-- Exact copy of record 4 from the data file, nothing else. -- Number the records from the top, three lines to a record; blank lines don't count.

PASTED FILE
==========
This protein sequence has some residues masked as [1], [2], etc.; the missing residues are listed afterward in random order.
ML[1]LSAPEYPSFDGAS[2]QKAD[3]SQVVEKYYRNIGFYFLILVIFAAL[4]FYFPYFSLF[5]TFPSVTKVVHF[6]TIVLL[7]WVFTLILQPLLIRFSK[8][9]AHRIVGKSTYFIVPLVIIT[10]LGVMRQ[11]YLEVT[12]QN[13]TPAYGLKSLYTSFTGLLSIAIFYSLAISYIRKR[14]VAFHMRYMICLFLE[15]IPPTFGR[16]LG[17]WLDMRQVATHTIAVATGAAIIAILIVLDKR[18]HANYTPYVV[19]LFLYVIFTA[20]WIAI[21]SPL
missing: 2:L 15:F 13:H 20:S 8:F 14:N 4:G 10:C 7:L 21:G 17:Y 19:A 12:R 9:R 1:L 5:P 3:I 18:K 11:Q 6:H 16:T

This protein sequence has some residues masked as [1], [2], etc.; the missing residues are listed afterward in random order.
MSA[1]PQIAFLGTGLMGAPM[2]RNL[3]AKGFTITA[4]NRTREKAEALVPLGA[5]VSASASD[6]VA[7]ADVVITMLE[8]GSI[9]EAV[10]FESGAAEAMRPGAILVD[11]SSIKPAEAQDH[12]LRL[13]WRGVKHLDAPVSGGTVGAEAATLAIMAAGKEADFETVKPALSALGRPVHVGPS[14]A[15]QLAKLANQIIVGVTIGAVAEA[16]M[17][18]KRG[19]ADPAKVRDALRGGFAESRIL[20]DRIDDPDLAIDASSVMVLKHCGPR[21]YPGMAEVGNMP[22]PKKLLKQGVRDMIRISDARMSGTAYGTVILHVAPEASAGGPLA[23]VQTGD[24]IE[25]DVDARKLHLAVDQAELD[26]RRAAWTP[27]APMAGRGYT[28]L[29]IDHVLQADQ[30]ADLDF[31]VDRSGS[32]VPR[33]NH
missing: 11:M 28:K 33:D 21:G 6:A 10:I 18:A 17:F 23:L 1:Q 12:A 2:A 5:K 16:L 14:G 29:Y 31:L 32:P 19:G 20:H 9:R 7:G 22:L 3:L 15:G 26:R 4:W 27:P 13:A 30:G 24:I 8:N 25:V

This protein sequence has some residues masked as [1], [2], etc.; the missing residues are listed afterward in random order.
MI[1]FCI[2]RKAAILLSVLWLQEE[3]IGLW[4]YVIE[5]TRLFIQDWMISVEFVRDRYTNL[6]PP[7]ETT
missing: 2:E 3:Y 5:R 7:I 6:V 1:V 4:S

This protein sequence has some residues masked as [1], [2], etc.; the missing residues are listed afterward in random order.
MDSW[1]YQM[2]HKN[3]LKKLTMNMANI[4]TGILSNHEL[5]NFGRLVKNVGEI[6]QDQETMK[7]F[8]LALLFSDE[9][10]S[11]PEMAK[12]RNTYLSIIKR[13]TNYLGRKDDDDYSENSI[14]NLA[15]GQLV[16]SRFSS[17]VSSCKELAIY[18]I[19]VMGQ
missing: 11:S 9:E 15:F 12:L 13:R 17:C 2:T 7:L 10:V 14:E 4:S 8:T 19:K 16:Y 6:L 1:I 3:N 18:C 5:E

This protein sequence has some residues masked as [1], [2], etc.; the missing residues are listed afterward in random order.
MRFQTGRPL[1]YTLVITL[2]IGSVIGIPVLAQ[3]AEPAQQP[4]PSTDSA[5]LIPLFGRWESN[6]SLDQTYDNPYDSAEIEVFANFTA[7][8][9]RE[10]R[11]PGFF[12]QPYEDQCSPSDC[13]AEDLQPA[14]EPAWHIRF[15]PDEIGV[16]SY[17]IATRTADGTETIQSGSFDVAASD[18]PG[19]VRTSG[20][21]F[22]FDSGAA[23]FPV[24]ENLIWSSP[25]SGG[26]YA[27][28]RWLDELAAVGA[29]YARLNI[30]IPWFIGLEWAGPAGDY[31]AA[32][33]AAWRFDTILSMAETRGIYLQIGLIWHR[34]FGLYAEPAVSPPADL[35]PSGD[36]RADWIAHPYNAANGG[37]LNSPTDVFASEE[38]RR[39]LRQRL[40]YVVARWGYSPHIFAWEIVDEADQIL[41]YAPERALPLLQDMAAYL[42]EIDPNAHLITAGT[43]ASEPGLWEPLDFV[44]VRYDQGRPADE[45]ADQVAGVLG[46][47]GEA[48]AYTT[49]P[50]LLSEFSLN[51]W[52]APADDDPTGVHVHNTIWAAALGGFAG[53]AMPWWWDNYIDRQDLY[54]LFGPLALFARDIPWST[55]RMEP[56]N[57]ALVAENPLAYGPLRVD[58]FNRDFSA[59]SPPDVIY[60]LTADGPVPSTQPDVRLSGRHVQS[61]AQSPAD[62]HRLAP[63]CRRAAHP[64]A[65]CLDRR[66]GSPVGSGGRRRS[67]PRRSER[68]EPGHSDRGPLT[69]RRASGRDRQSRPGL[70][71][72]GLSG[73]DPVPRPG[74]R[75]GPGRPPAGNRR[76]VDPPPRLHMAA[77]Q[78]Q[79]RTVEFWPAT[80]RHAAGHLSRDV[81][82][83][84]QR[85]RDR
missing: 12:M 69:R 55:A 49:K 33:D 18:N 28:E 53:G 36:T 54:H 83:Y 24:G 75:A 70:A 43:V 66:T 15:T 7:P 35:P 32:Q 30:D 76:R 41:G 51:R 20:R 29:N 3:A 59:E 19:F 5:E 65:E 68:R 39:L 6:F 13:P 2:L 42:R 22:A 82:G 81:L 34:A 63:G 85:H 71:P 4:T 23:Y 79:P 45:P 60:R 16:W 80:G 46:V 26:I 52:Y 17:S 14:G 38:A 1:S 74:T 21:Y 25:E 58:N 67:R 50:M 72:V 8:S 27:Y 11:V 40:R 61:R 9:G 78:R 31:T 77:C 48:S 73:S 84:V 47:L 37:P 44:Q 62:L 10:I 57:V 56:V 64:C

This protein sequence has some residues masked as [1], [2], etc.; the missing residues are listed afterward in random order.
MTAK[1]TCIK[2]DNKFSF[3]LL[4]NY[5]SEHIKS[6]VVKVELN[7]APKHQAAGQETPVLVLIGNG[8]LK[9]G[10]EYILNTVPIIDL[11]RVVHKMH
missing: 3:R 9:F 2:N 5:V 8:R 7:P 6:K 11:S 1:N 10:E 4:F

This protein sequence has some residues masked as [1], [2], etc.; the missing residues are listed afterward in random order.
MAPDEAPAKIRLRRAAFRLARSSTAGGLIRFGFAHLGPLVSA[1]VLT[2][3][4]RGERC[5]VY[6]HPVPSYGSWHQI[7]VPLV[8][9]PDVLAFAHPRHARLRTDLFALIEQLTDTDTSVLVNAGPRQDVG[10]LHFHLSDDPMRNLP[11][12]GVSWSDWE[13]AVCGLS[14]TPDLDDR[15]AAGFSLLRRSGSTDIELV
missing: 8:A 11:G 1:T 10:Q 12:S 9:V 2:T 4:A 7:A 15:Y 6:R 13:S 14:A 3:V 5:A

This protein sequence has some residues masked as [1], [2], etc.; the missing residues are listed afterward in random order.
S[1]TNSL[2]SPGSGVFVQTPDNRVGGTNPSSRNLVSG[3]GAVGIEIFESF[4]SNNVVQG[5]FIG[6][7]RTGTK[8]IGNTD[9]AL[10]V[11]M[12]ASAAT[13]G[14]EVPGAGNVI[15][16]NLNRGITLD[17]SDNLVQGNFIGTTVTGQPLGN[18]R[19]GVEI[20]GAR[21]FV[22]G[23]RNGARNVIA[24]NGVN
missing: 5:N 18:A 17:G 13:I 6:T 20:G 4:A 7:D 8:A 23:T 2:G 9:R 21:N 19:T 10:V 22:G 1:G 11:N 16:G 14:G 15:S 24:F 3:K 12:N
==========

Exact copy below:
This protein sequence has some residues masked as [1], [2], etc.; the missing residues are listed afterward in random order.
MDSW[1]YQM[2]HKN[3]LKKLTMNMANI[4]TGILSNHEL[5]NFGRLVKNVGEI[6]QDQETMK[7]F[8]LALLFSDE[9][10]S[11]PEMAK[12]RNTYLSIIKR[13]TNYLGRKDDDDYSENSI[14]NLA[15]GQLV[16]SRFSS[17]VSSCKELAIY[18]I[19]VMGQ
missing: 11:S 9:E 15:F 12:L 13:R 17:C 2:T 7:L 10:V 14:E 4:S 8:T 19:K 16:Y 6:L 1:I 3:N 18:C 5:E